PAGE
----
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Type 2 diabetes

Other Names: Adult-onset diabetes, Non-insulin-dependent diabetes


Type 2 diabetes is the most common form of diabetes. It develops when cells in the body do not respond to insulin, which results in high levels of sugar (glucose) in the blood. It is caused by a combination of genetic and environmental risk factors.

Characteristics of Type 2 diabetes
The food we eat must be broken down into glucose and other sugars so we can use it for energy. Insulin is a hormone that helps cells take in the glucose from the blood. Cells will either use the glucose or store it for later use. When the body cannot produce insulin or use the produced insulin properly, this leads to high levels of sugar in the blood. This condition is called diabetes mellitus. There are two main forms of diabetes mellitus: type 1 diabetes mellitus and type 2 diabetes mellitus (T2DM).
In T2DM, the body either does not make enough insulin or the body does not respond properly to the insulin that is made. We do not fully understand the reason why this happens in some people and not others. However, we do know some risk factors -- an unhealthy diet, lack of exercise, and obesity can increase the chance that someone will develop diabetes. Women are more likely to have diabetes than men. Ethnicity can also be a risk factor, as T2DM is more common in African Americans, Native Americans, and Latinos. Age is also important; the chance of developing diabetes increases as a person gets older. Researchers have also found variations in more than 50 genes that can affect the risk of developing T2DM. Each of these genes has a small effect on risk individually. Most of the genetic variations involved in inherited risk for diabetes have not been discovered yet.
Glucose builds up in the blood of people with T2DM. This can cause problems in many different areas of the body, including the eyes (cataracts, glaucoma); ears (hearing loss); feet (numbness); emotions (depression); and skin (infections). People who have T2DM can also have high blood pressure and elevated fats in the blood. They are at risk for heart attacks, strokes, and kidney disease if their blood sugar levels are not controlled.

Diagnosis/Testing
T2DM is diagnosed from a blood test that checks the sugar levels in the blood after either fasting or eating a specific amount of sugar. People whose blood sugar is above a certain level are diagnosed with diabetes. A genetic test is not needed to diagnose diabetes. Currently there is no genetic test that can give a yes or no answer about whether someone will develop T2DM in the future.
Specific changes or variants in certain genes, such as TCF7L2, PPARG, KCNJ11, TCF7L2, and CDKAL1 are associated with T2DM. This means that they are found more often in people with T2DM than in people without T2DM. Having any one of these variants increases the chance that a healthy individual will develop T2DM by a small amount. For example, people with a certain variant in the TCF7L2 gene are about 1.5 times more likely to have T2DM than those who do not have the variant. It is important to remember that most of the known risk factors for T2DM can be controlled by eating a healthy diet and by exercising on a regular basis. This lifestyle will decrease the risk of T2DM in both people who do and do not have genetic variants associated with T2DM. Likewise, people who have no or few genetic variants associated with diabetes can develop diabetes, especially if they do not engage in healthy lifestyle practices.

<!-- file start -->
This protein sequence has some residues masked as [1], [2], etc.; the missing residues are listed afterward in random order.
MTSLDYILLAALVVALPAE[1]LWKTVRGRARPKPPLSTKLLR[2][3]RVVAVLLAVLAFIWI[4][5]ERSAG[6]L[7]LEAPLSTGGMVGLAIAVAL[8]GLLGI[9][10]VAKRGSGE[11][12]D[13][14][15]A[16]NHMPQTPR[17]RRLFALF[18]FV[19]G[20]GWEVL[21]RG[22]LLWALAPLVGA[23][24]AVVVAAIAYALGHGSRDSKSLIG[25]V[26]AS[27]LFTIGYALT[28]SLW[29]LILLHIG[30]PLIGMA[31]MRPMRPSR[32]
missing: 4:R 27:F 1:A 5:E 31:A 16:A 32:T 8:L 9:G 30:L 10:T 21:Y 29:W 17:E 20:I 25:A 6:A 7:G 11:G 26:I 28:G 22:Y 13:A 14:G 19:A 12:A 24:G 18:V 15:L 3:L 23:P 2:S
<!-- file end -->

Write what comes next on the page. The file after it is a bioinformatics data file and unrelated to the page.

Management/Surveillance
Some people with T2DM can control their blood sugar with diet and exercise alone. Others will need medications or insulin. People with T2DM should work with their doctor to come up with an appropriate treatment plan. Blood glucose levels need to be checked on a regular basis with a finger stick blood test. Individuals with T2DM should have regular eye and foot exams, as well as tests to make sure their kidneys are working properly.

Mode of inheritance
T2DM is a complex condition, which means that it is caused by a combination of many different factors. These factors can be genetic or non-genetic (such as environmental factors and lifestyle choices). Complex conditions are inherited in a multifactorial pattern. This means that the chance for an individual to develop T2DM is influenced by the number and type of genetic and non-genetic factors that occur together to which an individual is exposed. In other words, no single gene, and no single environmental factor cause T2DM. However, not all of these genetic factors and environmental factors are known.

Risk to family members
Complex conditions, like T2DM, tend to recur in families, because they are partly influenced by genetic variants. If an individuals parent or siblings has T2DM, he/she has a higher chance to develop T2DM. The risk for developing the disease cannot be predicted from genetic factors alone.

Special considerations
None

Resources
American Diabetes Association
National Diabetes Information Clearinghouse
Mayo Clinic: Type 2 diabetes

References
Billings, LK. et al. (2010)."The genetics of type 2 diabetes: what have we learned from GWAS?" Annals of the NY Academy of Sciences 1212: 59-77.
Evaluation of Genomic Applications in Practice and Prevention (EGAPP) Working Group. (2013)."Recommendations from the EGAPP Working Group: does genomic profiling to assess type 2 diabetes risk improve health outcomes?" Genetics in Medicine 15(8): 612-617.
Nussbaum, R., McInnes, R., and Willard, H. (Eds.) (2007). Thompson & Thompson Genetics in Medicine. (7th edition). Philadelphia: Saunders Elsevier. Print.

Created:06/2013

Updated:mm/yyyy

Created by:Kristin Maloney, MS, MGC, Stephanie Stein, MD, Toni Pollin MS, PhD, CGC

Edited by:Seema Jamal, MSc, LCGC



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